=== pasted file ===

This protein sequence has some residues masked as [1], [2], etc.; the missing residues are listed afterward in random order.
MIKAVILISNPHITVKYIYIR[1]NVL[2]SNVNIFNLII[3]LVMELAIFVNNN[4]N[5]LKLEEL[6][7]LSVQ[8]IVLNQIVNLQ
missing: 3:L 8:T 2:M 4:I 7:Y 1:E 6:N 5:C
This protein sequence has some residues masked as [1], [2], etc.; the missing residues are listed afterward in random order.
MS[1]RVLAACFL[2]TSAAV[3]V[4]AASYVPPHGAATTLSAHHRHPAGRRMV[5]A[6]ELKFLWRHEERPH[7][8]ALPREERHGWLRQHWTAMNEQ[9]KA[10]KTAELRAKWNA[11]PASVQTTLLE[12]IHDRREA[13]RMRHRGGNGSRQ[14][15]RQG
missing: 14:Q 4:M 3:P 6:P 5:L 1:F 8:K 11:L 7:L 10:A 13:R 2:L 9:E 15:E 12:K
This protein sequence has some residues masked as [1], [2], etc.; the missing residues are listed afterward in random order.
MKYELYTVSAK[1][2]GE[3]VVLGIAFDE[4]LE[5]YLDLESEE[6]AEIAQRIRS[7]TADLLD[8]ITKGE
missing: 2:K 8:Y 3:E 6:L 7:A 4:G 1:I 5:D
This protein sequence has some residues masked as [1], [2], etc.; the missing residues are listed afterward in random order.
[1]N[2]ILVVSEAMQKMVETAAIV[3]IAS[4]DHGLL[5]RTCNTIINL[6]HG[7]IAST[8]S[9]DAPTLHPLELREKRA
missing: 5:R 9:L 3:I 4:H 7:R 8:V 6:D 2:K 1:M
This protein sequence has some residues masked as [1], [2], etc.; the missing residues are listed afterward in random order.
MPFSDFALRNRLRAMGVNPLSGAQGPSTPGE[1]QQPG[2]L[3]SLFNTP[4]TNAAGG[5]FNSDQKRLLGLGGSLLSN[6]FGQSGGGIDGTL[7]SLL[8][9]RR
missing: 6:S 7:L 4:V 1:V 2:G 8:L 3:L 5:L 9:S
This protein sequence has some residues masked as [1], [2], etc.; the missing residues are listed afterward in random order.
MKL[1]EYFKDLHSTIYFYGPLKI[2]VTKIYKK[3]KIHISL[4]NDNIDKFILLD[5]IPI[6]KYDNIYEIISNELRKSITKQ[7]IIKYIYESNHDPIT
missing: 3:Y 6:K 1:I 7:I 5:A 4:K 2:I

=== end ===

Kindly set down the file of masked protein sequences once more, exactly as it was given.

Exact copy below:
This protein sequence has some residues masked as [1], [2], etc.; the missing residues are listed afterward in random order.
MIKAVILISNPHITVKYIYIR[1]NVL[2]SNVNIFNLII[3]LVMELAIFVNNN[4]N[5]LKLEEL[6][7]LSVQ[8]IVLNQIVNLQ
missing: 3:L 8:T 2:M 4:I 7:Y 1:E 6:N 5:C
This protein sequence has some residues masked as [1], [2], etc.; the missing residues are listed afterward in random order.
MS[1]RVLAACFL[2]TSAAV[3]V[4]AASYVPPHGAATTLSAHHRHPAGRRMV[5]A[6]ELKFLWRHEERPH[7][8]ALPREERHGWLRQHWTAMNEQ[9]KA[10]KTAELRAKWNA[11]PASVQTTLLE[12]IHDRREA[13]RMRHRGGNGSRQ[14][15]RQG
missing: 14:Q 4:M 3:P 6:P 5:L 1:F 8:K 11:L 7:L 10:A 13:R 2:L 9:E 15:E 12:K
This protein sequence has some residues masked as [1], [2], etc.; the missing residues are listed afterward in random order.
MKYELYTVSAK[1][2]GE[3]VVLGIAFDE[4]LE[5]YLDLESEE[6]AEIAQRIRS[7]TADLLD[8]ITKGE
missing: 2:K 8:Y 3:E 6:L 7:A 4:G 1:I 5:D
This protein sequence has some residues masked as [1], [2], etc.; the missing residues are listed afterward in random order.
[1]N[2]ILVVSEAMQKMVETAAIV[3]IAS[4]DHGLL[5]RTCNTIINL[6]HG[7]IAST[8]S[9]DAPTLHPLELREKRA
missing: 5:R 9:L 3:I 4:H 7:R 8:V 6:D 2:K 1:M
This protein sequence has some residues masked as [1], [2], etc.; the missing residues are listed afterward in random order.
MPFSDFALRNRLRAMGVNPLSGAQGPSTPGE[1]QQPG[2]L[3]SLFNTP[4]TNAAGG[5]FNSDQKRLLGLGGSLLSN[6]FGQSGGGIDGTL[7]SLL[8][9]RR
missing: 6:S 7:L 4:V 1:V 2:G 8:L 3:L 5:L 9:S
This protein sequence has some residues masked as [1], [2], etc.; the missing residues are listed afterward in random order.
MKL[1]EYFKDLHSTIYFYGPLKI[2]VTKIYKK[3]KIHISL[4]NDNIDKFILLD[5]IPI[6]KYDNIYEIISNELRKSITKQ[7]IIKYIYESNHDPIT
missing: 3:Y 6:K 1:I 7:I 5:A 4:K 2:I